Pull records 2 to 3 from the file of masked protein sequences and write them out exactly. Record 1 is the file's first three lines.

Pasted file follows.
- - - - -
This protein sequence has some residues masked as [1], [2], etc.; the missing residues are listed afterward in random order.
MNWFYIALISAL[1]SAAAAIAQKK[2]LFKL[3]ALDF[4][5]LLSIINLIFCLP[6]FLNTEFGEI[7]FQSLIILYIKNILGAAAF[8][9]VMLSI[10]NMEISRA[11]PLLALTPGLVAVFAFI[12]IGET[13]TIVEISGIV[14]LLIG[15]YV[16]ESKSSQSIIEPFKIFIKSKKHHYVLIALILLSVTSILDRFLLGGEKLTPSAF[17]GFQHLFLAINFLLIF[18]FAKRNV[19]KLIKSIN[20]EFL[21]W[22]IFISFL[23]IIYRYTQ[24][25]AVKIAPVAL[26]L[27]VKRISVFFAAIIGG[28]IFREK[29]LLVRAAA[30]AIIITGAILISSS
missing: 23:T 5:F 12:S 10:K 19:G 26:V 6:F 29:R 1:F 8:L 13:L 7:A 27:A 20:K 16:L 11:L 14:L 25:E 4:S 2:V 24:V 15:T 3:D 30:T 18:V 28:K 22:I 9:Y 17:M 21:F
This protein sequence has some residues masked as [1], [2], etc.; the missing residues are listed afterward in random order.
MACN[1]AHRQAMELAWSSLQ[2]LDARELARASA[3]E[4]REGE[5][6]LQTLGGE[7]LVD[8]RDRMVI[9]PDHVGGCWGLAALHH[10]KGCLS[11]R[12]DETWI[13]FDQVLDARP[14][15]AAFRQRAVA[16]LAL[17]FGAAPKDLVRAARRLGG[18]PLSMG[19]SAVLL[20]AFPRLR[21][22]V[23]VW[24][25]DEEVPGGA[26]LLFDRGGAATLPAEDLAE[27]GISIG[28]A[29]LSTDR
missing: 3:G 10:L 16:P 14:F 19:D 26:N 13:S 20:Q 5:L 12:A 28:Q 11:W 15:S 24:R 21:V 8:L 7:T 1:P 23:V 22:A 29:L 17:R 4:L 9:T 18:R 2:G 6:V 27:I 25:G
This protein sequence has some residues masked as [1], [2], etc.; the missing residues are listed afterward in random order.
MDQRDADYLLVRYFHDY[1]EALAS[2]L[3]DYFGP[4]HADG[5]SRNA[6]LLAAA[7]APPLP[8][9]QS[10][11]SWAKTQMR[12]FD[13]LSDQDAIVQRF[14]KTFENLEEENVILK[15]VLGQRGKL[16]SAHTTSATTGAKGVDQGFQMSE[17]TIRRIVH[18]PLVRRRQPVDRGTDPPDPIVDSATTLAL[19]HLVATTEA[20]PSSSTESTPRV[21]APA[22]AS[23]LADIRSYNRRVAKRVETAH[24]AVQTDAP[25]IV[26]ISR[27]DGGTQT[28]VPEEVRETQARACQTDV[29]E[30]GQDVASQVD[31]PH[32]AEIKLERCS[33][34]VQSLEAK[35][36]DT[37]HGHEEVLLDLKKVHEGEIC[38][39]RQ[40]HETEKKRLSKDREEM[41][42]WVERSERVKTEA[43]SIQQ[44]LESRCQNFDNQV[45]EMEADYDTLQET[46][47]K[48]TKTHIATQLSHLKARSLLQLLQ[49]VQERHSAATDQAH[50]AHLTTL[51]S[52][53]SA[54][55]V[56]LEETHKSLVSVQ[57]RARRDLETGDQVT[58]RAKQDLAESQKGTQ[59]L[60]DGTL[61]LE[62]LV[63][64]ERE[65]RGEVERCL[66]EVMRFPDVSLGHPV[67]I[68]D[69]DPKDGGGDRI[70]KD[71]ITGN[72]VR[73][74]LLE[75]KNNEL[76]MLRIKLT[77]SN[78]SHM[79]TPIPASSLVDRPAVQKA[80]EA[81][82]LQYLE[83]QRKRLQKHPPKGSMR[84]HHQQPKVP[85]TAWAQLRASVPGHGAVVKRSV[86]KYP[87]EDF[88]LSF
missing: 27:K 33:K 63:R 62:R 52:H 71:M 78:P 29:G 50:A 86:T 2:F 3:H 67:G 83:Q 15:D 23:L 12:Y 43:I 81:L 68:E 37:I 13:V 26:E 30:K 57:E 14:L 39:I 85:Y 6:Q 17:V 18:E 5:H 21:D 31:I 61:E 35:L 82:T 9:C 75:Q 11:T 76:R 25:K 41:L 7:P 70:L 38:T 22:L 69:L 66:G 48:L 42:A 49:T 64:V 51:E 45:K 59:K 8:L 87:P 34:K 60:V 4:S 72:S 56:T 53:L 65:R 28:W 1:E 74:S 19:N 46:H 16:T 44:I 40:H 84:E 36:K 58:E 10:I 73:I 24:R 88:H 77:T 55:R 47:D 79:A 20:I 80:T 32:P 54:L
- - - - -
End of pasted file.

This protein sequence has some residues masked as [1], [2], etc.; the missing residues are listed afterward in random order.
MACN[1]AHRQAMELAWSSLQ[2]LDARELARASA[3]E[4]REGE[5][6]LQTLGGE[7]LVD[8]RDRMVI[9]PDHVGGCWGLAALHH[10]KGCLS[11]R[12]DETWI[13]FDQVLDARP[14][15]AAFRQRAVA[16]LAL[17]FGAAPKDLVRAARRLGG[18]PLSMG[19]SAVLL[20]AFPRLR[21][22]V[23]VW[24][25]DEEVPGGA[26]LLFDRGGAATLPAEDLAE[27]GISIG[28]A[29]LSTDR
missing: 3:G 10:L 16:P 14:F 19:D 26:N 13:S 20:Q 5:L 12:A 28:Q 11:W 15:S 24:R 21:V 8:L 7:T 1:P 23:V 22:A 29:L 17:R 4:L 9:T 18:R 2:G 6:V 27:I 25:G
This protein sequence has some residues masked as [1], [2], etc.; the missing residues are listed afterward in random order.
MDQRDADYLLVRYFHDY[1]EALAS[2]L[3]DYFGP[4]HADG[5]SRNA[6]LLAAA[7]APPLP[8][9]QS[10][11]SWAKTQMR[12]FD[13]LSDQDAIVQRF[14]KTFENLEEENVILK[15]VLGQRGKL[16]SAHTTSATTGAKGVDQGFQMSE[17]TIRRIVH[18]PLVRRRQPVDRGTDPPDPIVDSATTLAL[19]HLVATTEA[20]PSSSTESTPRV[21]APA[22]AS[23]LADIRSYNRRVAKRVETAH[24]AVQTDAP[25]IV[26]ISR[27]DGGTQT[28]VPEEVRETQARACQTDV[29]E[30]GQDVASQVD[31]PH[32]AEIKLERCS[33][34]VQSLEAK[35][36]DT[37]HGHEEVLLDLKKVHEGEIC[38][39]RQ[40]HETEKKRLSKDREEM[41][42]WVERSERVKTEA[43]SIQQ[44]LESRCQNFDNQV[45]EMEADYDTLQET[46][47]K[48]TKTHIATQLSHLKARSLLQLLQ[49]VQERHSAATDQAH[50]AHLTTL[51]S[52][53]SA[54][55]V[56]LEETHKSLVSVQ[57]RARRDLETGDQVT[58]RAKQDLAESQKGTQ[59]L[60]DGTL[61]LE[62]LV[63][64]ERE[65]RGEVERCL[66]EVMRFPDVSLGHPV[67]I[68]D[69]DPKDGGGDRI[70]KD[71]ITGN[72]VR[73][74]LLE[75]KNNEL[76]MLRIKLT[77]SN[78]SHM[79]TPIPASSLVDRPAVQKA[80]EA[81][82]LQYLE[83]QRKRLQKHPPKGSMR[84]HHQQPKVP[85]TAWAQLRASVPGHGAVVKRSV[86]KYP[87]EDF[88]LSF
missing: 27:K 33:K 63:R 62:R 52:H 71:M 78:P 29:G 50:A 86:T 2:F 3:H 67:G 83:Q 15:D 23:L 12:Y 43:I 81:L 68:E 37:I 13:V 26:E 30:K 57:E 14:L 39:I 85:Y 6:Q 17:V 18:E 5:H 21:D 31:I 61:E 35:L 82:T 9:C 75:Q 11:T 76:R 25:K 41:L 7:P 70:L 38:T 22:L 69:L 66:G 48:L 42:A 49:T 64:V 51:E 45:K 59:K 8:L 87:P 34:K 60:V 4:S 72:S 56:T 53:L 65:R 28:W 1:E 74:S 19:N 46:H 16:T 44:I 40:H 84:E 36:K 58:E 10:I 73:I 24:R 88:H 77:T 55:R 47:D 79:A 20:I 80:T 32:P 54:L